Our behaviours and the choices we make on a daily basis impact on our bodies and our being. The fairly recent science of epigenetics (the study of how genetic traits can change and be changed within a single generation and even be passed down to the next) has discovered that our behaviours dictate our genetic destiny, i.e. our cells are guided – expressed – by what has been done and what is being done to them at any given moment. So the food and drink we choose to consume and the exercise we choose to do can change our genetic expression. If we were deeply connected with our self and honoured our body, we would innately know what our bodies truly need in the way of diet and exercise and could then choose to behave, eat, move and exercise in a way that truly supports our body (and our children’s bodies) to be fit, healthy and vital.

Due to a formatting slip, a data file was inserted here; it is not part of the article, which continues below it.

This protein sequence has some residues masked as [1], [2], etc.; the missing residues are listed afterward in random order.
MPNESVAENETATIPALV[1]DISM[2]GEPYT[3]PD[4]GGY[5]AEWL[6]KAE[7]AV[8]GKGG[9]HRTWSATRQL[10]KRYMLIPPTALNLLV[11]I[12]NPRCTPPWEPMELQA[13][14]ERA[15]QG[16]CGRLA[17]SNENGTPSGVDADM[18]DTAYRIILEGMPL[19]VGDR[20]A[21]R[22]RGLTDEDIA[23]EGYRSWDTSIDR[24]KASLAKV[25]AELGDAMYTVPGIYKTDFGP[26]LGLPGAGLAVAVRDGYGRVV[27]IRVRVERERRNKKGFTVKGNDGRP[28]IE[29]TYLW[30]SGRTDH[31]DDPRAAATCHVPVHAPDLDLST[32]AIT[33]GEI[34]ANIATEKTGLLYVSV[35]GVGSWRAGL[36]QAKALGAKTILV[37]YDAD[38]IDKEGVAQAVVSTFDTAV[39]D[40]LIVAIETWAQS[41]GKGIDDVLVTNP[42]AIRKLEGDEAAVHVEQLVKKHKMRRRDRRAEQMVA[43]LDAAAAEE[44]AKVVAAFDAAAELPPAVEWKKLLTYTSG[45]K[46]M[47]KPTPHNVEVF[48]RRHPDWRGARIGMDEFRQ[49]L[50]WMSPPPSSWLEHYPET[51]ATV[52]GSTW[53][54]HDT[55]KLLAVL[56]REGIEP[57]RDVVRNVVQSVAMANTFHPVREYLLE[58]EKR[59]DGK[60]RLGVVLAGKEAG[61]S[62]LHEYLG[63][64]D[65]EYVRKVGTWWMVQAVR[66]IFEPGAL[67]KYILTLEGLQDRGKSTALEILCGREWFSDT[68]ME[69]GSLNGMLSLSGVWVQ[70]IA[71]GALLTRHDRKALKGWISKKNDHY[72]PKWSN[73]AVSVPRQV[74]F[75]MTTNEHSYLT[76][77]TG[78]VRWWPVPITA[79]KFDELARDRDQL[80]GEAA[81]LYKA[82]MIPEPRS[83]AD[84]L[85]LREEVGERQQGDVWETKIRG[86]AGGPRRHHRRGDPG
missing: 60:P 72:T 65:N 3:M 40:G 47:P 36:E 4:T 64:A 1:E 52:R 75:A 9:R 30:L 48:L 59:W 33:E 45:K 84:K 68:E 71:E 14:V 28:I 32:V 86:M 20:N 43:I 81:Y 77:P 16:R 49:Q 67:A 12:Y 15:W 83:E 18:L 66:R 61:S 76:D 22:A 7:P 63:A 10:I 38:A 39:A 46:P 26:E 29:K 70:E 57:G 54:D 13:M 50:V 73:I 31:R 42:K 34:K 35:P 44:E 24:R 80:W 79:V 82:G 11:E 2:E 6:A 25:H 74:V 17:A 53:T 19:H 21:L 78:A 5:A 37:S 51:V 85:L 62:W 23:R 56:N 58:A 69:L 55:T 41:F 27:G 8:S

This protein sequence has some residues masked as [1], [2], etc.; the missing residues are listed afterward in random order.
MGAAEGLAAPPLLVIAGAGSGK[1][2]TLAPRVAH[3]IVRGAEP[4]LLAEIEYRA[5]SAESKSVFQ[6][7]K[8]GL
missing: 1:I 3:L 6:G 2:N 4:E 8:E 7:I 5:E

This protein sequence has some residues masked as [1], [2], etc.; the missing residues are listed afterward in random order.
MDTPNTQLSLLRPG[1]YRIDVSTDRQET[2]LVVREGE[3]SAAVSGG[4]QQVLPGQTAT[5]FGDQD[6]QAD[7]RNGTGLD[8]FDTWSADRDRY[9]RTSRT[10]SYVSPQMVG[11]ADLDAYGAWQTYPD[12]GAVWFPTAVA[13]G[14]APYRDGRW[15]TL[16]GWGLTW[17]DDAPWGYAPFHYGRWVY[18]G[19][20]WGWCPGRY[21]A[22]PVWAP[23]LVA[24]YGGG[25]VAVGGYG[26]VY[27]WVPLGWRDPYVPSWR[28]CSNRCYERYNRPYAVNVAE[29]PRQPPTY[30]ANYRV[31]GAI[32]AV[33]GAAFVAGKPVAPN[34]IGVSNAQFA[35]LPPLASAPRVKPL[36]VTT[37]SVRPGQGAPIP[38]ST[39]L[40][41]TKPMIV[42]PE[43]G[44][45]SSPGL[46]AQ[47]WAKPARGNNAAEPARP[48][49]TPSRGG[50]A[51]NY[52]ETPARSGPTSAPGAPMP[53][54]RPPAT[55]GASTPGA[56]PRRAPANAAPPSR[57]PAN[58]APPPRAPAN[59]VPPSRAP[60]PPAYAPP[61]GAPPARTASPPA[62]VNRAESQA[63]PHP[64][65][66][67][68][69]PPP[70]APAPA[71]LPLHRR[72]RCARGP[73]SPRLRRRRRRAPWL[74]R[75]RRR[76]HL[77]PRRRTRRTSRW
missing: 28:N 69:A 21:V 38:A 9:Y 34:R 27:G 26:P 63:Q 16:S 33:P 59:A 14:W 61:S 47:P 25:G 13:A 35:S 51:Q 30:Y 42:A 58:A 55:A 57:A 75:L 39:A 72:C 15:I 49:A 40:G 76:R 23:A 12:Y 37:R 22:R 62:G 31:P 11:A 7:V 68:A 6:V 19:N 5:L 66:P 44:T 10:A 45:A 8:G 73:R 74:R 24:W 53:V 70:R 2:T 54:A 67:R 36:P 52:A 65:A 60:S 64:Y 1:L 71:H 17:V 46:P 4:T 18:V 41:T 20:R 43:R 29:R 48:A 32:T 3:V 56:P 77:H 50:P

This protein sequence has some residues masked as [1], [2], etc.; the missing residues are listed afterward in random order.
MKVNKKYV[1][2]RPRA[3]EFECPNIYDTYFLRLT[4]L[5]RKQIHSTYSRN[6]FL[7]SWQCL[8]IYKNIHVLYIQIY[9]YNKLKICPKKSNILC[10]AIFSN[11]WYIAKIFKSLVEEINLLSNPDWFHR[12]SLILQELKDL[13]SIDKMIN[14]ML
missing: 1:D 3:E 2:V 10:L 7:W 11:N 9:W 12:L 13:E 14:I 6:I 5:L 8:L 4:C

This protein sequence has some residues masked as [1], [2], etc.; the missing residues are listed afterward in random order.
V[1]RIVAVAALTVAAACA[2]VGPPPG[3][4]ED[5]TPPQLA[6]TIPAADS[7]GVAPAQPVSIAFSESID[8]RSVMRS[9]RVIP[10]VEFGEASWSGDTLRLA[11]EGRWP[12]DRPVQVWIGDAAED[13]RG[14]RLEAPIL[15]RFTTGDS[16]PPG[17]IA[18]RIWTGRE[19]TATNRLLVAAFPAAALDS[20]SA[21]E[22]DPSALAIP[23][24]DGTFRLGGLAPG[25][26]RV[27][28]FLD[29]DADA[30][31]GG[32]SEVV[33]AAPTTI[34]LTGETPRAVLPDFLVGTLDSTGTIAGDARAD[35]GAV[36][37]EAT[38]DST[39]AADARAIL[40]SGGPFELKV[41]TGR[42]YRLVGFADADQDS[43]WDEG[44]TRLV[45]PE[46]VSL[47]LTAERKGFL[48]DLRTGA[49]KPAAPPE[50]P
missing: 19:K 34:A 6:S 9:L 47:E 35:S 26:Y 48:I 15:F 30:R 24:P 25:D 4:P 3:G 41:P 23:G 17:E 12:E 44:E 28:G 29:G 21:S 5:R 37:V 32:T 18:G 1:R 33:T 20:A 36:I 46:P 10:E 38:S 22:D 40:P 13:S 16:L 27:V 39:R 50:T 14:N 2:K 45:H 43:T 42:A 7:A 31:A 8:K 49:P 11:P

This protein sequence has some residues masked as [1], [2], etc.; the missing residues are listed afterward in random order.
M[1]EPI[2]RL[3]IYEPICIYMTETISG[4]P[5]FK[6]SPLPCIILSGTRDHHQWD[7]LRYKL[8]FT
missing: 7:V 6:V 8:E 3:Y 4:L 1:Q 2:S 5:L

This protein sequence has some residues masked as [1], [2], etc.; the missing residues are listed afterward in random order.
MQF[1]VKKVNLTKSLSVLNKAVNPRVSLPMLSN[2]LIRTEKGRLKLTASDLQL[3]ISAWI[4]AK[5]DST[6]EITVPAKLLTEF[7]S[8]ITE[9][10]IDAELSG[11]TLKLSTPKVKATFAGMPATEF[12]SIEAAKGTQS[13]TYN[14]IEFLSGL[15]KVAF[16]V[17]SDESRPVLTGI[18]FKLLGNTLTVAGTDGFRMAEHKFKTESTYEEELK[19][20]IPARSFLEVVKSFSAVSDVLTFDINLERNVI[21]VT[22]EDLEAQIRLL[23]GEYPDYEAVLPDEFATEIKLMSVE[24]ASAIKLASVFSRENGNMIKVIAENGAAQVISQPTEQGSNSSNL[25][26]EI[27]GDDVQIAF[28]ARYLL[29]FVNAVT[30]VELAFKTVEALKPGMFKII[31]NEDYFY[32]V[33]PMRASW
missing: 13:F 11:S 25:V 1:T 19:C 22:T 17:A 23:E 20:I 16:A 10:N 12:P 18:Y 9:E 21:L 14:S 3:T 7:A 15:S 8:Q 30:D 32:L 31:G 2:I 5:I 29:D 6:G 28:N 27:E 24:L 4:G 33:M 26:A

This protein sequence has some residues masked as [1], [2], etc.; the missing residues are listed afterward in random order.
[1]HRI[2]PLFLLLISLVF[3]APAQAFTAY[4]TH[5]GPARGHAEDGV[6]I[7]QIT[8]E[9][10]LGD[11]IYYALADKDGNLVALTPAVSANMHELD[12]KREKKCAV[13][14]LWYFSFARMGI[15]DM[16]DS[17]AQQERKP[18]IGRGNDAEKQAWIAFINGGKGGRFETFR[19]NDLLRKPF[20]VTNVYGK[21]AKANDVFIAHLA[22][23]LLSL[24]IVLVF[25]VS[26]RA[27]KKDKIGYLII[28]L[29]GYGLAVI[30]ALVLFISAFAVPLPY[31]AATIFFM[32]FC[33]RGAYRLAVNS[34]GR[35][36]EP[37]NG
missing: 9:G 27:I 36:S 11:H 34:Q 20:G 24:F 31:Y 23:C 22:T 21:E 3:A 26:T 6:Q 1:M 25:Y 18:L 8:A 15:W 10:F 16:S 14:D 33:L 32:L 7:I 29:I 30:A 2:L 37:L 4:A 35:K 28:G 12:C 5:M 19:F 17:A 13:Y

This has been my experience. When I began to connect to my body and listen to its feedback (the messages it gave me), I would feel the effects of sugar and caffeine. For example, when I eat chocolate (dairy-free but which still contains caffeine) I feel an initial burst of energy, then my energy level drops below where it was before eating the chocolate.
After pondering on why I chose to eat chocolate, I realised that I was often tired, sometimes to the point of exhaustion. So then I looked at how I was living my day to reach that level of exhaustion. This led me to discover that I often rush around and try to fit more and more into my day. It was only once I discovered the reason I needed the chocolate, and then changed the way I was living each day by not rushing, that I was able to stop eating it.